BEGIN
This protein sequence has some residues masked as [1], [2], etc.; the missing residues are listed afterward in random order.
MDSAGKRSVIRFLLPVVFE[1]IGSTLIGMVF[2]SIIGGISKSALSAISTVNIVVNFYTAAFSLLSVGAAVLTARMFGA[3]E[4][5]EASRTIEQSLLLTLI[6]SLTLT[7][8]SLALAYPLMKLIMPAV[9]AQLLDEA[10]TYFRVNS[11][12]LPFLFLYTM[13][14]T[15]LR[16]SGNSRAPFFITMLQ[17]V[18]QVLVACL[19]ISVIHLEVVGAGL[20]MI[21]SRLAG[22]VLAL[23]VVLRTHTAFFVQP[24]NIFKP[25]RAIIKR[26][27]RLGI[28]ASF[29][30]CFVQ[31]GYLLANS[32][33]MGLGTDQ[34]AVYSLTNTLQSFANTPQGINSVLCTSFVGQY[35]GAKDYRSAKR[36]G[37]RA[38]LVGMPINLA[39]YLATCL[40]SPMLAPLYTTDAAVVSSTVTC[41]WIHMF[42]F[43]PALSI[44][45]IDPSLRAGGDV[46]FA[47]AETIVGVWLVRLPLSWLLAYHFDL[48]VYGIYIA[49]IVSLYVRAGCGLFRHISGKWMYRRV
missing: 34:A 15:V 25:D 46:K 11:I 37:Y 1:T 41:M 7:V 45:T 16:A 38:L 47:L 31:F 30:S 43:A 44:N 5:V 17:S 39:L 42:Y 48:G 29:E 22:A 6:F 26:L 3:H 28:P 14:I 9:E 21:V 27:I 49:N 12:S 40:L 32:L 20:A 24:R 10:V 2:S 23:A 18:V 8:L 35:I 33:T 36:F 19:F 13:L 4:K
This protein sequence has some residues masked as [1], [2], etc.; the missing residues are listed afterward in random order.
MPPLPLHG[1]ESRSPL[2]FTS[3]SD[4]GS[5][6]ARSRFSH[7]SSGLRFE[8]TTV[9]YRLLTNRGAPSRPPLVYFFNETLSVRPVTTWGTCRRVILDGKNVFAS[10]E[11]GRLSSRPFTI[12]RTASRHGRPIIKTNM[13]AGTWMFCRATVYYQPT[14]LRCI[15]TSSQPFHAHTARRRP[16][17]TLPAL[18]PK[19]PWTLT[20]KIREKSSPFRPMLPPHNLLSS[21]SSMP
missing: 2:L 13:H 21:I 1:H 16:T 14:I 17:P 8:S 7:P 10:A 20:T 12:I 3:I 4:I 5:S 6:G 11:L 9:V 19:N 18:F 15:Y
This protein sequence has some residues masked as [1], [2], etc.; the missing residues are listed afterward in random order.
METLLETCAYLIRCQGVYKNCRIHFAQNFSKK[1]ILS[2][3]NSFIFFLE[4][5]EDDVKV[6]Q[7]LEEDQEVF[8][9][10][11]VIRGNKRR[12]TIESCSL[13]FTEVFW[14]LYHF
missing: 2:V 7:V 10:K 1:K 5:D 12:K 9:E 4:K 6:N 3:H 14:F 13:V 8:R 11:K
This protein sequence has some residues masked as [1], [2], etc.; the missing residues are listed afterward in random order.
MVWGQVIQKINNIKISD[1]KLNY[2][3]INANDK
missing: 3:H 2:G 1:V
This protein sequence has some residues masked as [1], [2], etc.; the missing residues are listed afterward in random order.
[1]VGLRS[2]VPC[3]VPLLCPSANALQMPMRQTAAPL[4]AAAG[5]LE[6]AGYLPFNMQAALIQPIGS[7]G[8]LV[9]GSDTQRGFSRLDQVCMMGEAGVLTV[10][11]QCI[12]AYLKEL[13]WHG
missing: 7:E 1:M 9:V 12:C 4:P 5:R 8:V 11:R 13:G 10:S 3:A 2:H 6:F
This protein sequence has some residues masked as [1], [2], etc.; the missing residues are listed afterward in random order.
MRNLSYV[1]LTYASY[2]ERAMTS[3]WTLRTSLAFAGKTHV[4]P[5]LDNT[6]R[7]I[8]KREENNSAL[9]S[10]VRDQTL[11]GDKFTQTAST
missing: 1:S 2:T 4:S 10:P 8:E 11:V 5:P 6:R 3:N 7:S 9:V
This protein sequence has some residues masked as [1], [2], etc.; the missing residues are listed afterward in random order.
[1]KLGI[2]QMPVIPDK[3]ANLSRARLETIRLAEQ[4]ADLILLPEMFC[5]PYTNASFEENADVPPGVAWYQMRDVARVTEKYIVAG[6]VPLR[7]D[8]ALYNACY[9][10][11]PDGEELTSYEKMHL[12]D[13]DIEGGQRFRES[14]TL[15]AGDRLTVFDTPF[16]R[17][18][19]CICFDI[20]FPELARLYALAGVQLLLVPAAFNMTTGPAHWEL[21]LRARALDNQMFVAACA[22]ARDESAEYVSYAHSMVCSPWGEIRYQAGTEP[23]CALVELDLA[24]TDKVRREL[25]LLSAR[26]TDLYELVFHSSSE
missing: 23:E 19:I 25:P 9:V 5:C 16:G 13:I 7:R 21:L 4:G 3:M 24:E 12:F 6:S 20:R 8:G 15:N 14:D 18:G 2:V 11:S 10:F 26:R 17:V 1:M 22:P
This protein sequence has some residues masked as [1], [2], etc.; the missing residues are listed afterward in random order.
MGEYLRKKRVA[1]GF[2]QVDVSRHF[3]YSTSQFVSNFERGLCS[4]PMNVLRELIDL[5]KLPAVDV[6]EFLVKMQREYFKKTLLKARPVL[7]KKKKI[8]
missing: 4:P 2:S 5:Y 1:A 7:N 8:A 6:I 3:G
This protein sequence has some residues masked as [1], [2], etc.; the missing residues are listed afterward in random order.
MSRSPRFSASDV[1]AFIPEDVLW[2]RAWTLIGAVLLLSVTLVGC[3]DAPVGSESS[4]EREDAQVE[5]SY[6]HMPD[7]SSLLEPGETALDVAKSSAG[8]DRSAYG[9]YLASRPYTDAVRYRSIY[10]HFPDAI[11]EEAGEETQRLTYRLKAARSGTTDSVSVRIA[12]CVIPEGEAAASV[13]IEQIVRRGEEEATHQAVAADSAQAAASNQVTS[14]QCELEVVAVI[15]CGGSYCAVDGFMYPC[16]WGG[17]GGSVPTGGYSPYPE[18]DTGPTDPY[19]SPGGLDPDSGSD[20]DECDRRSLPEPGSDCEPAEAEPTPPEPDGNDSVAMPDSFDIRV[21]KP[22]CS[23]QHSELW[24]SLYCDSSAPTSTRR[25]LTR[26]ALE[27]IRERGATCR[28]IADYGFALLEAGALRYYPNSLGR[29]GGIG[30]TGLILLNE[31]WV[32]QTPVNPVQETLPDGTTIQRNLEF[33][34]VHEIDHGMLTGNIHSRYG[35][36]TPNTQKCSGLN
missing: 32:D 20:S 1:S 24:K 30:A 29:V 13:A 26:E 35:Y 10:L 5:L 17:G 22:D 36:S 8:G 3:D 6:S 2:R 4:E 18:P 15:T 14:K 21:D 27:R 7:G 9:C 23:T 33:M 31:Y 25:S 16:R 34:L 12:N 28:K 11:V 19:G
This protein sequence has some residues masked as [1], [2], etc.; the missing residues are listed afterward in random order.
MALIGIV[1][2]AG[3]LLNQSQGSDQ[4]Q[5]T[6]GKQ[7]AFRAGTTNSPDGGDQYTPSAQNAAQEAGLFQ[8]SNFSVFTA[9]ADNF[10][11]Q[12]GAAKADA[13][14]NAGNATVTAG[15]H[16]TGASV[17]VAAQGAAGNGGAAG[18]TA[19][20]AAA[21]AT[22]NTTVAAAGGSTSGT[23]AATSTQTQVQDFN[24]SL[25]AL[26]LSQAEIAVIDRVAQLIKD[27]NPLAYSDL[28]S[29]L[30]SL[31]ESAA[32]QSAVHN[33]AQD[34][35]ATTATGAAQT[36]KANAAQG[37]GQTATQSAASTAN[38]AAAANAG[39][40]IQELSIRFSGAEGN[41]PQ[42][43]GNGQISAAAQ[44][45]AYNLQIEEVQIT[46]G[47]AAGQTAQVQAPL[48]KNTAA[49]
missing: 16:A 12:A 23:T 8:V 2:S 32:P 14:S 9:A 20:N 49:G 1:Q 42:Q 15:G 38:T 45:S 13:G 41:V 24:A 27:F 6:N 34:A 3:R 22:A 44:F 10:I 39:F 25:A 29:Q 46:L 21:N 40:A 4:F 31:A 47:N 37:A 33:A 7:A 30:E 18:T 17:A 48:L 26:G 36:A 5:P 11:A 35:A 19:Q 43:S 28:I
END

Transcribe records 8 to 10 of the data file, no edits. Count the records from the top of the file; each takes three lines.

This protein sequence has some residues masked as [1], [2], etc.; the missing residues are listed afterward in random order.
MGEYLRKKRVA[1]GF[2]QVDVSRHF[3]YSTSQFVSNFERGLCS[4]PMNVLRELIDL[5]KLPAVDV[6]EFLVKMQREYFKKTLLKARPVL[7]KKKKI[8]
missing: 4:P 2:S 5:Y 1:A 7:N 8:A 6:I 3:G
This protein sequence has some residues masked as [1], [2], etc.; the missing residues are listed afterward in random order.
MSRSPRFSASDV[1]AFIPEDVLW[2]RAWTLIGAVLLLSVTLVGC[3]DAPVGSESS[4]EREDAQVE[5]SY[6]HMPD[7]SSLLEPGETALDVAKSSAG[8]DRSAYG[9]YLASRPYTDAVRYRSIY[10]HFPDAI[11]EEAGEETQRLTYRLKAARSGTTDSVSVRIA[12]CVIPEGEAAASV[13]IEQIVRRGEEEATHQAVAADSAQAAASNQVTS[14]QCELEVVAVI[15]CGGSYCAVDGFMYPC[16]WGG[17]GGSVPTGGYSPYPE[18]DTGPTDPY[19]SPGGLDPDSGSD[20]DECDRRSLPEPGSDCEPAEAEPTPPEPDGNDSVAMPDSFDIRV[21]KP[22]CS[23]QHSELW[24]SLYCDSSAPTSTRR[25]LTR[26]ALE[27]IRERGATCR[28]IADYGFALLEAGALRYYPNSLGR[29]GGIG[30]TGLILLNE[31]WV[32]QTPVNPVQETLPDGTTIQRNLEF[33][34]VHEIDHGMLTGNIHSRYG[35][36]TPNTQKCSGLN
missing: 32:D 20:S 1:S 24:K 30:A 29:V 13:A 26:E 35:Y 10:L 5:L 17:G 22:D 36:S 8:G 3:D 6:S 2:R 4:E 18:P 15:T 14:K 21:D 27:R 7:G 9:C 23:T 33:M 31:Y 25:S 16:R 34:L 12:N 28:K 11:V 19:G
This protein sequence has some residues masked as [1], [2], etc.; the missing residues are listed afterward in random order.
MALIGIV[1][2]AG[3]LLNQSQGSDQ[4]Q[5]T[6]GKQ[7]AFRAGTTNSPDGGDQYTPSAQNAAQEAGLFQ[8]SNFSVFTA[9]ADNF[10][11]Q[12]GAAKADA[13][14]NAGNATVTAG[15]H[16]TGASV[17]VAAQGAAGNGGAAG[18]TA[19][20]AAA[21]AT[22]NTTVAAAGGSTSGT[23]AATSTQTQVQDFN[24]SL[25]AL[26]LSQAEIAVIDRVAQLIKD[27]NPLAYSDL[28]S[29]L[30]SL[31]ESAA[32]QSAVHN[33]AQD[34][35]ATTATGAAQT[36]KANAAQG[37]GQTATQSAASTAN[38]AAAANAG[39][40]IQELSIRFSGAEGN[41]PQ[42][43]GNGQISAAAQ[44][45]AYNLQIEEVQIT[46]G[47]AAGQTAQVQAPL[48]KNTAA[49]
missing: 16:A 12:A 23:T 8:V 2:S 32:P 14:S 9:A 20:N 49:G 1:Q 42:Q 15:G 38:T 45:S 13:G 41:V 24:A 27:F 6:N 34:A 3:R 22:A 44:F 10:I 39:F 25:A 29:Q 46:L 21:N 40:A 4:F 31:A 47:N 37:A 33:A 7:A 30:E 18:T 17:A 48:L 26:G 36:A 5:P 11:A 35:A 19:Q 43:S 28:I